Steamboat Springs Construction workers toiled through the weekend of Feb. 9 and 10 to complete the roof on Casey’s Pond Senior Living community near the south entrance to the city of Steamboat Springs, and with windows being installed at a brisk pace, the day when the project will be heated is coming near.
“We will soon be able to offer weekend hard-hat tours to the public, hopefully by the end of March,” Chief Marketing and Membership Officer Bryna Krauth said.
Casey’s Pond is due to be completed in October and will offer four types of senior living including a collection of one- and two-bedroom apartments, or villas, called The Veranda, and more assisted living suites in The Grove.
Monthly rents for independent living residences begin at $4,400 and come with a range of services, meals and activities included.
In addition, the existing skilled nursing facility, the Doak Walker Care Center, will move to Casey’s Pond with a name that changes slightly to the Doak Walker House. The Doak Walker House will offer new levels of privacy and a more residential feel than the existing facility at Yampa Valley Medical Center, where the staff has won many awards, Krauth said.
The project is being developed and will be managed by Colorado-based Pearl Senior Living.
Chuck Parsons, a seven-year resident of Steamboat Springs, is a member of the board of directors of Colorado Senior Residences, the local nonprofit that owns Casey’s Pond. He said the living environment at Casey’s and the programs there represent a big step up in senior communities.
“I was president of the board at Pine Village Retirement Community in Valparaiso, Ind., during a $10 million renovation,” Parsons said. “This is much more state of the art with the four phases of living. We didn’t have memory care or assisted living.”
Casey’s Pond will offer several levels of memory care in private suites with private bathrooms at The Harbor House.
Casey’s Pond achieved another significant milestone this week, Krauth said, with the hiring of Dan Shields as the chief executive director for Casey’s Pond.
He will relocate to Steamboat from Ohio and begin work March 18. Shields has two decades of experience in administering senior care facilities, including serving as executive director of nonprofit continuing care retirement communities like Casey’s Pond, Krauth said. He currently is employed as the treasurer for the American College of Health Care Administrators.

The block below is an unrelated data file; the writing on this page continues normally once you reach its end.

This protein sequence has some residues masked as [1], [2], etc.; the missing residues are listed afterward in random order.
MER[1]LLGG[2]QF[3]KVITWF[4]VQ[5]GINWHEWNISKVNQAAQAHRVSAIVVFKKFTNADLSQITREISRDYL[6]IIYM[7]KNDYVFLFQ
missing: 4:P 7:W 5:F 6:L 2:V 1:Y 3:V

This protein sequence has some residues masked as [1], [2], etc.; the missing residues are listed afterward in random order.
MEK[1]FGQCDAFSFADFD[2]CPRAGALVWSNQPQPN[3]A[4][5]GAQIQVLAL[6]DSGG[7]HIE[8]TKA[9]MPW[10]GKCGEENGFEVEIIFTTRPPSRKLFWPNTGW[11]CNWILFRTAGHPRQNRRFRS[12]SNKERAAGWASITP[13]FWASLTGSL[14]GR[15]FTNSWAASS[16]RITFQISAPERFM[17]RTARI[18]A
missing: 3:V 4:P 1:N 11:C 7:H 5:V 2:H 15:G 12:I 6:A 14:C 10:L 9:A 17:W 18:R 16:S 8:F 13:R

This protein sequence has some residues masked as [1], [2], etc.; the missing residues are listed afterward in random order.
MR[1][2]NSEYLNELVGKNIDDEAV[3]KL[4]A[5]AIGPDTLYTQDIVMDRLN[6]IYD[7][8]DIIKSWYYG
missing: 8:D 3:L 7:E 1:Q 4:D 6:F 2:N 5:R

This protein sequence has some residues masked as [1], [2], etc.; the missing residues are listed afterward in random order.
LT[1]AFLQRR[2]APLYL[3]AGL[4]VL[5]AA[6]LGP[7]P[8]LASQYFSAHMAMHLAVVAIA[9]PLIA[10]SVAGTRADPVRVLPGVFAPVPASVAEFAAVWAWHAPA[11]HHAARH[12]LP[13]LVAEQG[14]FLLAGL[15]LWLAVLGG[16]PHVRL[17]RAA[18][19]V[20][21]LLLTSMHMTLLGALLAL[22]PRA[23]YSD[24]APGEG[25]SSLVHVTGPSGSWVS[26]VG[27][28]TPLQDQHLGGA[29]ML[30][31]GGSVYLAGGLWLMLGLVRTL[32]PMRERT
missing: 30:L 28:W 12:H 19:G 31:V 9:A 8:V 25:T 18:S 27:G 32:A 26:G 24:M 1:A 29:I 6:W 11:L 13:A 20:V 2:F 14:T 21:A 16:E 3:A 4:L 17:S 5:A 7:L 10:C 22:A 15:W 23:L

Krauth has been busy hosting informational meetings for prospective Casey’s Pond residents, with 60 people turning out for a luncheon meeting earlier this month and more than 20 attending a similar program this week.
Krauth said 32 people have added their names to a waiting list for the 34 villas in The Veranda, Krauth told the gathering Wednesday.
But that doesn’t mean people shouldn’t continue to add their names to the waiting list, Krauth said. Inevitably, some people already on the list will choose not to move in come October. However, those people will retain a place on the waiting list for a future move as long as they leave their fully refundable $3,500 reservation deposit in place. The same applies to people who sign up in the future, regardless of how many people are ahead of them on the list.
Upon moving in, the $3,500 deposit converts to a one-time membership fee. At that time, residents are required to write a $6,500 check as a security deposit, refundable in full if there is no damage to the home when they move out.
Monthly rental rates at Casey’s Pond cover significantly more than the residence, Krauth said, including two meals a day for the first occupant (the add-on for a second resident in a shared villa is $776 a month), the use of a business center, perpetual coffee and teas stations, a full-service mailing center, daily local car shuttle, weekly housekeeping, utilities, cable TV, wireless Internet service and a salon as well as wellness, fitness and nutrition programs.
The monthly rates for the villas vary with the size and apartments. They range in size from 655 square feet to 1,308 square feet, and some homes have fireplaces and walk-in closets for example.
Monthly rents in The Veranda begin at $4,399 a month and go up to $7,499.
Base rents for assisted living are $5,300 to $6,000 a month for a one-bedroom suite, and $6,500 to $7,800 for two-bedroom suites. Those rents include basic care, and rates go up in different tiers depending on the level of assistance residents require. The situation is similar for memory care at The Harbor, where rents begin at $6,500 for a studio suite.
The cost of skilled nursing in a private pay circumstance is $320 per day.
To reach Tom Ross, call 970-871-4205 or email tross@SteamboatToday.com